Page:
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How we migrated 541 components from Styled Components to Emotion with zero bugs

A case study of how we dogfooded our visual testing tool to streamline a CSS refactor

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Varun Vachhar
@winkerVSbecks

Refactoring CSS is one of the most challenging tasks as a frontend developer. You need to improve the code without altering the look and feel of the UI.

But it's tricky to catch visual changes as you refactor an entire production codebase across multiple repos. Moreover, dealing with global styles, overrides, pseudo-states and browser quirks makes the job extra complicated.

Last quarter we migrated from Styled Components to Emotion across all our codebases. That meant refactoring 541 components across five codebases and not breaking any UI along the way. We couldn't have done it without automated tests. Read on to learn about the migration and our test setup.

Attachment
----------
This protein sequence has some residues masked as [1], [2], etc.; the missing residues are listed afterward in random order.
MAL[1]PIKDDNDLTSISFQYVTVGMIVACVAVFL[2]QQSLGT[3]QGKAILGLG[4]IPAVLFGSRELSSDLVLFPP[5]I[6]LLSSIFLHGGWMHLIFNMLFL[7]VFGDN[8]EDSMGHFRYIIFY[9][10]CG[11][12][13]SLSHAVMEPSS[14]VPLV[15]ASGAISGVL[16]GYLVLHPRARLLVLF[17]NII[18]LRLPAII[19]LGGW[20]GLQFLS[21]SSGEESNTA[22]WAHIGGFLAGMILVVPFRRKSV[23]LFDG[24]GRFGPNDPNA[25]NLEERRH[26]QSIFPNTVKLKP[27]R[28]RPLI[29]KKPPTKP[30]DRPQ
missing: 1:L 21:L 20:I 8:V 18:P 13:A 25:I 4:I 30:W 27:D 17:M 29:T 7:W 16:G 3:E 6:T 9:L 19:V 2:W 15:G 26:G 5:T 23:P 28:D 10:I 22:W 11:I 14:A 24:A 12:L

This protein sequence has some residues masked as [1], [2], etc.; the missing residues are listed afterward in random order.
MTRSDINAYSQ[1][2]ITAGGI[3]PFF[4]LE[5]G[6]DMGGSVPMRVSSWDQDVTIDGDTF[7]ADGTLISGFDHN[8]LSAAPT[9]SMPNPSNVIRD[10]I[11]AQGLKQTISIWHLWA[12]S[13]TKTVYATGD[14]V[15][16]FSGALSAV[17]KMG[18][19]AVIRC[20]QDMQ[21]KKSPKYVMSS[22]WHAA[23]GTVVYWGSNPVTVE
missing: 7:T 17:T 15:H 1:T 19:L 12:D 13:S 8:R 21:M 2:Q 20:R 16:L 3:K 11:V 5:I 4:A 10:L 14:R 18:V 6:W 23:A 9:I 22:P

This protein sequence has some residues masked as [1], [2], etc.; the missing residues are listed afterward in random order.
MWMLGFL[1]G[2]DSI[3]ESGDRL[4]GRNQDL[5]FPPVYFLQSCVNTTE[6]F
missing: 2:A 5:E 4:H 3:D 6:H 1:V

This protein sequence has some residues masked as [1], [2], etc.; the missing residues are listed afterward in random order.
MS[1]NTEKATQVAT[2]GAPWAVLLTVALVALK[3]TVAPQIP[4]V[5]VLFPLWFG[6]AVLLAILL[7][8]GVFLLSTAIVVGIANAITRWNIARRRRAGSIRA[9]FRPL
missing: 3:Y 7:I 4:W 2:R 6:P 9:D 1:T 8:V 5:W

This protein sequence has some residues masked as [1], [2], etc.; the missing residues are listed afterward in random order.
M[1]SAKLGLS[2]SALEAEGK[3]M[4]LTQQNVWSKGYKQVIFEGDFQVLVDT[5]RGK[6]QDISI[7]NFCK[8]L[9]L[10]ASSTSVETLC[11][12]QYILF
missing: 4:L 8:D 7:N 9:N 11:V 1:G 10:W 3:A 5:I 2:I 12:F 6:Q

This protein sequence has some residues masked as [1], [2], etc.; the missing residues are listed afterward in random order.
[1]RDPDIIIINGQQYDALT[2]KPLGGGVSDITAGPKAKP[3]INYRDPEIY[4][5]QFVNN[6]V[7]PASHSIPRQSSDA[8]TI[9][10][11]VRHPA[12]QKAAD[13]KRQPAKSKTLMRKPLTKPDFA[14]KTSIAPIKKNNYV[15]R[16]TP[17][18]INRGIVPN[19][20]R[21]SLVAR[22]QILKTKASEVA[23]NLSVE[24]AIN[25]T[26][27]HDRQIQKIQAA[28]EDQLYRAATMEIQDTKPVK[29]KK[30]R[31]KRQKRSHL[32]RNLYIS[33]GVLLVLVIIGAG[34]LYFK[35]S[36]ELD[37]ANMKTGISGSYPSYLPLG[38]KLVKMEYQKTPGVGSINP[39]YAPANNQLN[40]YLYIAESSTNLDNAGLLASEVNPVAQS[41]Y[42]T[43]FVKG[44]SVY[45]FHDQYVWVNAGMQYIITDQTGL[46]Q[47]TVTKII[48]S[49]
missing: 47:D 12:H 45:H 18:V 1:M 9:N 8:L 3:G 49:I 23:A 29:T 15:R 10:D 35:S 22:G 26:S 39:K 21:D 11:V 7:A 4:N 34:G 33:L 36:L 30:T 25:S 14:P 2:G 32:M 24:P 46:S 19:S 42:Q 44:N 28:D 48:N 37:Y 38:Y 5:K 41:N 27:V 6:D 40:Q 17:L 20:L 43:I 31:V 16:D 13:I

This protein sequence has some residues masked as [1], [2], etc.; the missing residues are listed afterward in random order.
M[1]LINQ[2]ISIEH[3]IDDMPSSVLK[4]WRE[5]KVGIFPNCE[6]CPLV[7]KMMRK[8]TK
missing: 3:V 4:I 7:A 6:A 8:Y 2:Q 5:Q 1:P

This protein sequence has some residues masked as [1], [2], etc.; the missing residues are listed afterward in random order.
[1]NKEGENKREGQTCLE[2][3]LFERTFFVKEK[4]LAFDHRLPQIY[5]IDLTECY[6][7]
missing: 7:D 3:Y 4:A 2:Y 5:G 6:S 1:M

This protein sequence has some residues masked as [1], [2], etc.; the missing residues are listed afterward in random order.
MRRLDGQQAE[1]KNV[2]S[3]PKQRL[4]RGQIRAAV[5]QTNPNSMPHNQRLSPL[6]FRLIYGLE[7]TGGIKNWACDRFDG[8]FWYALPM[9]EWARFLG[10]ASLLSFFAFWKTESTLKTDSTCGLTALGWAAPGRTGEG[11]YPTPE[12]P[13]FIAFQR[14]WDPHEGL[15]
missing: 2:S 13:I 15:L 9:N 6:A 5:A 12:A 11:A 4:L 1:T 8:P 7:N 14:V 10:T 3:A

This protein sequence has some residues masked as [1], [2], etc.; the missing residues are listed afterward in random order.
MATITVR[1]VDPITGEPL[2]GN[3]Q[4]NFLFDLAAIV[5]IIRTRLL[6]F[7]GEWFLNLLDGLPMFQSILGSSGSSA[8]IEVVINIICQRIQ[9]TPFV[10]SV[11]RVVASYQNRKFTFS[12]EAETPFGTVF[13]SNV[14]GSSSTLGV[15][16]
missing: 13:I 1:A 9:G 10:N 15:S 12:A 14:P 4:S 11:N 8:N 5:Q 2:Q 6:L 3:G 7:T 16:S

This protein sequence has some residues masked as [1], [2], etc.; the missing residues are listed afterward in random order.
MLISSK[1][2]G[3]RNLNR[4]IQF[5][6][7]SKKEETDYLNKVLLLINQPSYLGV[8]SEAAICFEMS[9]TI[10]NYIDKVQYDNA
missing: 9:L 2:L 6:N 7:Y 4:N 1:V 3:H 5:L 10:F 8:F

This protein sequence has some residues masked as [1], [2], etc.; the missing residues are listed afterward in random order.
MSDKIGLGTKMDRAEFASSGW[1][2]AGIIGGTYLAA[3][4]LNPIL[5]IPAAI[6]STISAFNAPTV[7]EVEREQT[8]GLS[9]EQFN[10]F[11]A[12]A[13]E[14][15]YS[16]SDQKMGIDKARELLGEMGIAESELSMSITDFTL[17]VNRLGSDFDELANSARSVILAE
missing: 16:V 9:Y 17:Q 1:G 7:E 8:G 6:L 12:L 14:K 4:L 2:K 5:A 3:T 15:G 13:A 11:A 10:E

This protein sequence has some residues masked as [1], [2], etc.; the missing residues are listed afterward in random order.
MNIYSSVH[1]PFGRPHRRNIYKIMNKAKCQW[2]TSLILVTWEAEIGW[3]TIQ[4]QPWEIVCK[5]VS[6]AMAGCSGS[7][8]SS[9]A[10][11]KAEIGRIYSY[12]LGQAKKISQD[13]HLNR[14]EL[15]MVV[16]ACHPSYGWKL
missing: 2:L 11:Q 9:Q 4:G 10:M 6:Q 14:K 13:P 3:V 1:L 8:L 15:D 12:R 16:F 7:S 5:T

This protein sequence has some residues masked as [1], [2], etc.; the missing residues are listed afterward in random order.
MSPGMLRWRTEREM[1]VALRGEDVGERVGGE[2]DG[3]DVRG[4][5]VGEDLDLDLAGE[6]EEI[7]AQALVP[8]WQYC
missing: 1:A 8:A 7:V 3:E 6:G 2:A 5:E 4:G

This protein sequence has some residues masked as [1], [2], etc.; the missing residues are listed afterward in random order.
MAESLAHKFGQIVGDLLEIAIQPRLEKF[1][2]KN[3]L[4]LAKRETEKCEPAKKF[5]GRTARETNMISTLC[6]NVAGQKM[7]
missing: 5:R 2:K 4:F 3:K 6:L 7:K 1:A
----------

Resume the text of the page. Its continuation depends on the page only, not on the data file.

Wait, but why?

Recently, our team was at a crossroads. For historical reasons, Storybook and Chromatic were built with different styling libraries. Storybook used Emotion. Chromatic, which came later, used Styled Components, as did the design system and all subsequent sites.

Over the past year, the Storybook team launched many features that also introduced new UI patterns. Maintaining parity between two versions of the same components slowed us down and added more work, so it was time to invest in a unified styling strategy.

We considered porting Storybook to use Styled Components, but that would lead to an unnecessary upgrade cycle for users and open the door for dependency headaches. The team felt that Emotion offered better performance and features for our use case so we decided to refactor everything else to use Emotion.

541 components across five codebases needed to be updated! To lead the migration, we enlisted Mateusz Burzyński, one of the maintainers of Emotion.

CSS refactors lead to accidental bugs

CSS is contextual. The styling of a component changes based on the UI and the application state. Take, for example, this Cardinal component. It has multiple variations, which all look slightly different.